Pseudoverrucous papules and nodules: A case report
Published Web Locationhttps://doi.org/10.5070/D32p59p1xx
Letter: Pseudoverrucous papules and nodules: A case reportDepartment of Dermatology & Venereology, Ministry of Health, Hama, Syria
Thaer Douri, A Zahi Shawaf
Dermatology Online Journal 18 (4): 14
Pseudoverrucous papules and nodules (PPN) is an uncommon complication, mainly reported in the diaper area. It is thought to be a manifestation of chronic irritant contact dermatitis that develops as a result of prolonged exposure to liquid stool and/or urine. We describe a case of a peristomal PPN in a patient who had a urostomy after treatment of bladder carcinoma with radical cystectomy.
A 55-year-old man presented with a 1-month history of an asymptomatic peristomal dermatitis, which was diagnosed as a skin infection and treated with a topical antifungal agent and antibiotic cream without improvement. The patient had a urostomy for three months after treatment of bladder carcinoma with radical cystectomy. He had no personal history of dermatitis or psoriasis.
|Figure 1||Figure 2|
Skin examination showed several 3 mm to 5 mm flat gray-white warty papules and nodules with a peristomal distribution (Figure 1). The differential diagnosis included viral warts, neoplastic processes, halogenoderma, bacterial infections, candidiasis, and cutaneous Crohn disease.
A skin biopsy revealed a marked psoriasiform epidermal hyperplasia with broad hyperparakeratosis (Figure 2). We suggested the diagnosis of pseudoverrucous papules and nodules (PPN) and we treated our patient with combination of zinc oxide and olive oil; resolution was noted in two weeks.
Pseudoverrucous papules and nodules (PPN) is an uncommon complication, mainly reported in children in the diaper area and around ostomies after surgery for gastrointestinal or urologic diseases. It has been described after colectomy and coloanal anastomosis for Hirschsprung disease . It has also been reported after radical cystectomy  as in our patient who had a bladder carcinoma treated with radical cystectomy and urostomy. In one case series, one fifth of patients with urostomies displayed pseudoverrucous skin lesions in a peristomal location. These lesions were described as wart-like papules or small, gray-white or reddish-brown erosive papules about 2 mm to 3 mm in size [3, 4]. Biopsy specimens of these pseudoverrucous lesions demonstrate a marked psoriasiform epidermal hyperplasia with broad hyperparakeratosis.
The condition is thought to be a manifestation of chronic irritant contact dermatitis that develops as a result of prolonged exposure to liquid stool and/or urine . These lesions appear to be uncommon and sometimes can be misdiagnosed, even leading to surgical removal .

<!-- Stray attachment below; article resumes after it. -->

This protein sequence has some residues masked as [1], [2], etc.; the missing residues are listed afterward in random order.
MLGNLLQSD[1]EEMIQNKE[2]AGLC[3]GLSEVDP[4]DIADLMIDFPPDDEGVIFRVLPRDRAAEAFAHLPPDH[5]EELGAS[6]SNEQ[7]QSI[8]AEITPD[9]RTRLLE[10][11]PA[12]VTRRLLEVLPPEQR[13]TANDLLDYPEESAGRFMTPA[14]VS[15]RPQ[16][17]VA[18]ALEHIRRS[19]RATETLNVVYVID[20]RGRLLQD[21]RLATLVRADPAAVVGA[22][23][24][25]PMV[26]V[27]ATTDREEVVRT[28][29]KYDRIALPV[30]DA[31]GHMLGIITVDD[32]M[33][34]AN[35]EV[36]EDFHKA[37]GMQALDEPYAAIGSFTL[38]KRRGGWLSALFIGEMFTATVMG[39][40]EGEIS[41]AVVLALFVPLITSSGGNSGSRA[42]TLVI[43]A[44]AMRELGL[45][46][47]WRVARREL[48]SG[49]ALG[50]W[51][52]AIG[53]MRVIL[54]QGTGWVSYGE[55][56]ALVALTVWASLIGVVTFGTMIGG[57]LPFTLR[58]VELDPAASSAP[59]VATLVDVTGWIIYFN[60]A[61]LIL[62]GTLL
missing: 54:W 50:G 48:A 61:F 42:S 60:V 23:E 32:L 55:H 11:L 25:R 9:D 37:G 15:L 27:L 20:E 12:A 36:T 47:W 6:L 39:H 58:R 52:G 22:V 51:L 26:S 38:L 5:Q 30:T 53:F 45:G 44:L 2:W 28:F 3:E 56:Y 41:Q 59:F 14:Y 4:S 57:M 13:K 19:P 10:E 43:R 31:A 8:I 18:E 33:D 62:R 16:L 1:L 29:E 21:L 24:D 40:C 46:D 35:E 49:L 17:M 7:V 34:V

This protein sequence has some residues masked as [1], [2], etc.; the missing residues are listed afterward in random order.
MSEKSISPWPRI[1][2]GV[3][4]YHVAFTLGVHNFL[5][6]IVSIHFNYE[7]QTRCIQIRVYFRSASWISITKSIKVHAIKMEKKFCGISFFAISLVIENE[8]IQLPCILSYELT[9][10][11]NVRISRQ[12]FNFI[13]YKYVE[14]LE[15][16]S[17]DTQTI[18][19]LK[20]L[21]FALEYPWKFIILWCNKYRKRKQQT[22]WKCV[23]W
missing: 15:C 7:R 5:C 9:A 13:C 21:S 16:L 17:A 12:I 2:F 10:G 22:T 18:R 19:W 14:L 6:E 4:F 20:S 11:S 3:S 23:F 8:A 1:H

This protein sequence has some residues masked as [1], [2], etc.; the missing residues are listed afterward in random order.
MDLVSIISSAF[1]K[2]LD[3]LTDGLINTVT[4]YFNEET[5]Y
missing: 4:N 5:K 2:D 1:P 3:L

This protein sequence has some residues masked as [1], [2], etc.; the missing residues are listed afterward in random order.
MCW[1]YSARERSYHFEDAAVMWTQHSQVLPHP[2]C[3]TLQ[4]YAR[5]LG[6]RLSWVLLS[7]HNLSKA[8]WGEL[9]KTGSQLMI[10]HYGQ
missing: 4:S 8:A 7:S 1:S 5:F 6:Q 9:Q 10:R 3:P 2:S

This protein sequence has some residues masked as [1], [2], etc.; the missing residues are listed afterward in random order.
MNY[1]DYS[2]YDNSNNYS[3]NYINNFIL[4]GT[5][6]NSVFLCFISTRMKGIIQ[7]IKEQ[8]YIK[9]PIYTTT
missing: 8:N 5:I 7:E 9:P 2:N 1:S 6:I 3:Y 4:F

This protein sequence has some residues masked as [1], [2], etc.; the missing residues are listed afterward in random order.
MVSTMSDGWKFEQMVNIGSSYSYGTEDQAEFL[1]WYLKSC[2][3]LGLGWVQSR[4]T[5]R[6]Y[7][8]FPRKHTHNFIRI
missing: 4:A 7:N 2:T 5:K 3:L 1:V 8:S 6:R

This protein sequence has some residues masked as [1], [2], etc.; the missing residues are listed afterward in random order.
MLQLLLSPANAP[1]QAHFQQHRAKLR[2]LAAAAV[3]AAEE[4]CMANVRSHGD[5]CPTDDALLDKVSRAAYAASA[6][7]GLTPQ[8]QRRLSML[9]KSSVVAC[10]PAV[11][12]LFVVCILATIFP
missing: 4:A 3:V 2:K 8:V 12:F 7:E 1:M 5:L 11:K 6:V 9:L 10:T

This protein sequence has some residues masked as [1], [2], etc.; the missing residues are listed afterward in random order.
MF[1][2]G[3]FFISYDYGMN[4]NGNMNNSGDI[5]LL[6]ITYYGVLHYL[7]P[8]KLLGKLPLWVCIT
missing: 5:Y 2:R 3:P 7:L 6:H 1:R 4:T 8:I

Jacquet erosive diaper dermatitis, perianal pseudoverrucous papules and nodules, and granuloma gluteale infantum/adultorum have been regarded as either separate entities or as part of the same clinical spectrum, representing the result of chronic severe irritant contact dermatitis [5, 6].
The differential diagnosis includes viral warts, condyloma lata, condyloma acuminata, neoplastic processes, halogenoderma, bacterial infections, candidiasis, cutaneous Crohn disease, and Langerhans cell histiocytosis [5, 7].
The treatment options include topical corticosteroid with zinc oxide as a barrier. We treated our patient topically with a combination of olive oil and zinc oxide twice daily. It did not make stoma adherence difficult and the PPN resolved after 2 weeks.
In my practice I usually use olive oil routinely for treatment of diaper dermatitis, alone or in combination with another topical antifungal or zinc oxide. It is safe and effective. Olive oil has been used since 4000 B.C.E. by the Mediterranean populations as a food, drug, and cosmetic . Virgin oil's composition is like sebum, given its high content of squalene, β-sitosterol optimum fatty acid content (the presence of oleic acid, which acts as a skin softener), and antioxidant-rich substances. For these reasons it is particularly able to directly protect the skin. When applied to the skin after sun exposure, olive oil has an inhibitory effect on sun-induced cancer development. This is accomplished by the activation of enzyme p53, the substance that prevents and repairs skin damage caused by exposure to UVA [8, 9]. Topical use of olive oil alone or as an ingredient in dermo-cosmetology shows therapeutic effects (anti-inflammatory, anti-neoplastic, and anti-aging) .
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